Gov. Eric Holcomb still isn’t saying whether he will appeal the Oct. 7 ruling by a Marion County judge that the General Assembly can call itself into session—a power he said belongs to the governor alone.

During the 2021 session, Indiana legislators passed HB 1123 in response to Holcomb’s handling of the pandemic, particularly his renewing of state emergency orders, giving themselves more power to intervene.

The judge said in his ruling that the Indiana Constitution gives the General Assembly the authority to decide how and when it will meet. The judge also said the legislature can meet outside of its normal annual sessions, which begin in January and end in March or April.

Holcomb countered in his lawsuit that the state’s constitution allows only the governor to call the legislature into an emergency or special session later in the year.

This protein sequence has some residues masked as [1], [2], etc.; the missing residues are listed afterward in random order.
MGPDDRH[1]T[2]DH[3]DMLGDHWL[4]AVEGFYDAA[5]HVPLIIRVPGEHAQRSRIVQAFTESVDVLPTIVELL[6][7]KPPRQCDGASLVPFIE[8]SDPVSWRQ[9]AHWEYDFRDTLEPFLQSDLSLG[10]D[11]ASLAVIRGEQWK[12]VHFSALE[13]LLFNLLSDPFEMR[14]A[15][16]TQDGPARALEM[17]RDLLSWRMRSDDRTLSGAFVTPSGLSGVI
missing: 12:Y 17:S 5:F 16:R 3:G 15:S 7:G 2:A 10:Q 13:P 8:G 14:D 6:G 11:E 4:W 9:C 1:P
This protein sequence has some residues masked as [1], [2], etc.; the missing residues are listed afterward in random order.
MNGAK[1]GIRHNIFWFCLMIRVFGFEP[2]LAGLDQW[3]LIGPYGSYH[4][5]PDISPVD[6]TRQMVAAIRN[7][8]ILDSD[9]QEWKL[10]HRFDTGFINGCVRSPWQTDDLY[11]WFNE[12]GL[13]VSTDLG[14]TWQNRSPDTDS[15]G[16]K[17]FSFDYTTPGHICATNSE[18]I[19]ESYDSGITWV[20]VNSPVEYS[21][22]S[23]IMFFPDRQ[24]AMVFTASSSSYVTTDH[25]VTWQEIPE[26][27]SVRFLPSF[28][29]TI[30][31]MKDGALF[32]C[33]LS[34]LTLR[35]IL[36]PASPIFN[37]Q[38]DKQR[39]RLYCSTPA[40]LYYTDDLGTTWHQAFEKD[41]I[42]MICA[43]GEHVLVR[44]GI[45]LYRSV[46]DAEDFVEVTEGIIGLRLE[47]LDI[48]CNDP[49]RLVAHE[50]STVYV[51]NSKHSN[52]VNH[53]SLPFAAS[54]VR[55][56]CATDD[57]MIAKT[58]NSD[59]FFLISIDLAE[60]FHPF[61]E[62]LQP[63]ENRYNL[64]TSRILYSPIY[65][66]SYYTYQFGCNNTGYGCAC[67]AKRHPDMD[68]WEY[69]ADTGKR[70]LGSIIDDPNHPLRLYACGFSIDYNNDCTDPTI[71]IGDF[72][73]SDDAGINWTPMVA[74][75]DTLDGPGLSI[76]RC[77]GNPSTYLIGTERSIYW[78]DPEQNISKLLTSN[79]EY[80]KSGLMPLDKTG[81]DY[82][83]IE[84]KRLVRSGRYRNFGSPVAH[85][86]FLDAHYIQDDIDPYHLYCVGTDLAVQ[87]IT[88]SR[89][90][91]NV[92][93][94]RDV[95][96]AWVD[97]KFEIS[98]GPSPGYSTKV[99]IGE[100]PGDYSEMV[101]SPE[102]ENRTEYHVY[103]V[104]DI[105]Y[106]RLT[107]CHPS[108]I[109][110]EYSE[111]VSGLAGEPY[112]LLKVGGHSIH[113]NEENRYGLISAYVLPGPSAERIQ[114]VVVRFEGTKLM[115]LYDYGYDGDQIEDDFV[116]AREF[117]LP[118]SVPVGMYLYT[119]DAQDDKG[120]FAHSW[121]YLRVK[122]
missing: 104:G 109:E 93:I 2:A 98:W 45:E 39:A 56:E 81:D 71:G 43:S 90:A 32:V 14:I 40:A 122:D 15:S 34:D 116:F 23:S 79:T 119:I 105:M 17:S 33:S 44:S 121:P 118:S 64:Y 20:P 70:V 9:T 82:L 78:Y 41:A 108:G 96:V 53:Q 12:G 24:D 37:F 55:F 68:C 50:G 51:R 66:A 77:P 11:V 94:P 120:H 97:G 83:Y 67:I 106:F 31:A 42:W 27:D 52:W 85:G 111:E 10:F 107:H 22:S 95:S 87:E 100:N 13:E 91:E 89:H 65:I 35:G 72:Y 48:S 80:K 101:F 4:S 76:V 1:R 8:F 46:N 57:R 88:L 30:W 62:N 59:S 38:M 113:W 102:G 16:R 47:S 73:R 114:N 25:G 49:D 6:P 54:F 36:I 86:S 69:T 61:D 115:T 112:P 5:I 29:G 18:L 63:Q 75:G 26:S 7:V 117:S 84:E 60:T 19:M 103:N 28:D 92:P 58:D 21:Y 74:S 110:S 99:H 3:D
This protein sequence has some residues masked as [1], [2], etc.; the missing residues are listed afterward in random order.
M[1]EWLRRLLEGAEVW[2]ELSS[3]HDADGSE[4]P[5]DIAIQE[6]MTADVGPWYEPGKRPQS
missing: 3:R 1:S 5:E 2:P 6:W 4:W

A press secretary for the governor told The Statehouse File Thursday that there was no update concerning the governor’s decision to keep pursuing his case or not. In a statement to The Associated Press on Oct. 8, Holcomb said, “I’m very open minded at this. We’ve got time to make a very informed decision, and we’ll use as much time as we need.”

Some legal experts think the dispute will end up being decided by the Supreme Court. It’s a power struggle playing out across the country, with lawmakers in all 50 state legislatures attempting to limit executive powers since COVID-19 swept the country, with about half passing.

Indiana health officials have said that the pandemic has killed almost 16,000 Hoosiers as of Oct. 13, with over 700,000 killed nationwide. — Claire Castillo is a reporter for, a news website powered by Franklin College journalism students.

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